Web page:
Put NCAA in charge of Wall Street

July 24, 2012

The NCAA’s penalties announced yesterday against Penn State’s football team were swift, decisive, relevant and appropriate, based on the “lack of institutional control” over the football program that lead to giving higher priority to protecting the program’s and its coach’s reputations than to protecting the child-rape victims.

Perhaps we should put the NCAA in charge of Wall Street, with power to levy sanctions where lack of institutional control has been largely unpunished despite actions that brought down the entire economy.


Playing Poker with Jamie Dimon

May 19, 2012

I love a good poker game.  To rationalize my desire to play a lot, I side with those who claim poker to be a game of skill, which happens to be affected by luck.  In that vein, Poker is like a variation of Day Trading rather than just pure gambling.  In both Day Trading and Poker, you place very short-term investments (wagers) based on limited information, with a commitment to realize your gains or losses prior to the end of your session.  Your gains and losses are affected significantly by the actions of others and by random forces that you cannot control.  In fact, good poker players may have more and better information for their decisions than day traders.

In honor of JP Morgan Chase’s multi-billion dollar trading loss, I have invented a new poker game.  Designed for very high rollers, it is called “JP Morgan.”

In “JP Morgan,” instead of betting that you will win, you bet on whether you think you will lose.  If you are right and you actually do lose, you lose the pot.  You will not be rewarded for losing even if you bet on that outcome.  But if you are wrong and you win the poker hand in spite of betting against yourself, you also lose the pot since you made the wrong bet.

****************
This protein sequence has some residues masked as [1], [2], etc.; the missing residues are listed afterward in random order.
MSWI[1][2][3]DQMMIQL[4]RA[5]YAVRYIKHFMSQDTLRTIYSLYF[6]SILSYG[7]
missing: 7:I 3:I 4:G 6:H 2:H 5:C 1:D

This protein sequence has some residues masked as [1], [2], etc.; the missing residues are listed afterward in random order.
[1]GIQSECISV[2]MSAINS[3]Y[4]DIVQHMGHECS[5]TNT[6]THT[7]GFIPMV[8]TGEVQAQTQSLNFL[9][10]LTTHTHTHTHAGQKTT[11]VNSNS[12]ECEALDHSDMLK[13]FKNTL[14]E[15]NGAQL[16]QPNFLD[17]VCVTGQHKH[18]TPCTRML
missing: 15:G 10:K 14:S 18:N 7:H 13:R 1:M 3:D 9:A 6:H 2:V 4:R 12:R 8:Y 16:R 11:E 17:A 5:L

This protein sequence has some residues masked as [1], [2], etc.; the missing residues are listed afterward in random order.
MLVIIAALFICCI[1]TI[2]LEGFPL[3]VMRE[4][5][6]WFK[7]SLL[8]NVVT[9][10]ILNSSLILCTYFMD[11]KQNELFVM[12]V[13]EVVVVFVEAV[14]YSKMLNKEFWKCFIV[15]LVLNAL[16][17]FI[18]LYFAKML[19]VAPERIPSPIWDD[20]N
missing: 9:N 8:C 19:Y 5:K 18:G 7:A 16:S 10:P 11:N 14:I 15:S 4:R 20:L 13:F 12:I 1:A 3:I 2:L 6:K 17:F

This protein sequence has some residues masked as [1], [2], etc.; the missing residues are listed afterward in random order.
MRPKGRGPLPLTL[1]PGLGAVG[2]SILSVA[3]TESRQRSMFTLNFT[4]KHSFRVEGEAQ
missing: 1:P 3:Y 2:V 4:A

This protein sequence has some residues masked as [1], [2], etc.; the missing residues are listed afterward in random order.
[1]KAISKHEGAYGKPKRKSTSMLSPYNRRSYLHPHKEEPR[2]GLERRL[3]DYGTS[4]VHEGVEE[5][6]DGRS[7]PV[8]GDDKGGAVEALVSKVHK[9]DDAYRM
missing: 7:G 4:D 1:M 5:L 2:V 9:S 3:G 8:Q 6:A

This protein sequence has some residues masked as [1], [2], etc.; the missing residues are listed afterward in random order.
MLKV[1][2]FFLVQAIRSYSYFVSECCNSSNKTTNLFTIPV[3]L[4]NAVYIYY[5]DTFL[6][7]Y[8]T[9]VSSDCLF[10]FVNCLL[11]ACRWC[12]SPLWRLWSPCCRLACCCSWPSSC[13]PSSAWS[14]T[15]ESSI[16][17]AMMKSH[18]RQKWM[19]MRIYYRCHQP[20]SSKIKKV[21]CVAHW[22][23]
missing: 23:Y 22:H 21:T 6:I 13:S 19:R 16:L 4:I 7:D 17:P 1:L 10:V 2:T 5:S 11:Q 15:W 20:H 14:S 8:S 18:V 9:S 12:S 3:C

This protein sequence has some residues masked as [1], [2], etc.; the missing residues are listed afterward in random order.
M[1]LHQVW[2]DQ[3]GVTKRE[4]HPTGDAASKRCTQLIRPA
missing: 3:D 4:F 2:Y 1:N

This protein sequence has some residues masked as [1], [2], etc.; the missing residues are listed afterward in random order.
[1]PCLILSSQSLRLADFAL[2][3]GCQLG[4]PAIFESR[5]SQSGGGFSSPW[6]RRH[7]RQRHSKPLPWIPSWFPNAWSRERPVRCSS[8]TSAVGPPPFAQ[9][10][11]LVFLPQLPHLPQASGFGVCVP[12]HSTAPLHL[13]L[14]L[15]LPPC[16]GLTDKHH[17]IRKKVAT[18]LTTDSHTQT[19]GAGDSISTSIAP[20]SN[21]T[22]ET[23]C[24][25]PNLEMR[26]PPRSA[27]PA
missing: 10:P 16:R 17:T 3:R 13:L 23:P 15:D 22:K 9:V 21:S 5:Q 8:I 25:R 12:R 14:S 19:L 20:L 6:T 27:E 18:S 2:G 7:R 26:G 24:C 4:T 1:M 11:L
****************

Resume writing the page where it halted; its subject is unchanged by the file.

At the end of each hand, the money in the pot is flushed down the toilet.  Nobody ever wins.

Then each player at the table who did not participate in the betting action is required to ante up some additional money to tip the dealer, who must be compensated for making all of this possible.

-David Bass

The Aftermarket

January 7, 2010

Recapping a lunch conversation from earlier this week…

Right now I’m driving a 10-year-old car.  I like it, it runs well, and my ego doesn’t need to buy or lease a new car every 3-4 years.  But every time I take it in for an oil change or minor service, I end up spending more than planned.  I’ll bet my friends at Jiffy Lube and Pep Boys are much more excited to see old cars like mine than new cars where the belts and hoses aren’t worn out, the fluid levels are topped off, the wiper blades are smooth, tire treads are deep, etc.

After a decade of easy credit, consumer spending will remain soft indefinitely.  Savings will continue to be a priority over spending.  Many consumers will maintain and repair their durable goods whenever practical, and replace only when necessary.  This mindset will apply to automobiles, homes, appliances, furniture, clothing and other areas.

 Broadly speaking, after-market businesses will present strong opportunities.  Enterprises that sell after-market parts, or service, maintain, repair, remanufacture, refurbish, or re-anything for durable goods should be promising.

Would like to make this a longer post, but need to find a place to get some furniture re-upholstered.

Your thoughts?

It’s the Economy, Stupid!

September 30, 2009

Today was the inaugural luncheon meeting of the RTP chapter of the National Funding Association (www.nationalfunding.org).  With about 80 in attendance, it was a rousing success. 

The speaker was John Silvia, Chief Economist at Wells Fargo.  He gave a National Economic Overview, loaded with fancy power point slides, including the following on GDP:


John Silvia NFA


Basically, he said we are at the tail end of a long and harsh recession (duh!) but also the next 3-5 years will create lots of economic opportunity.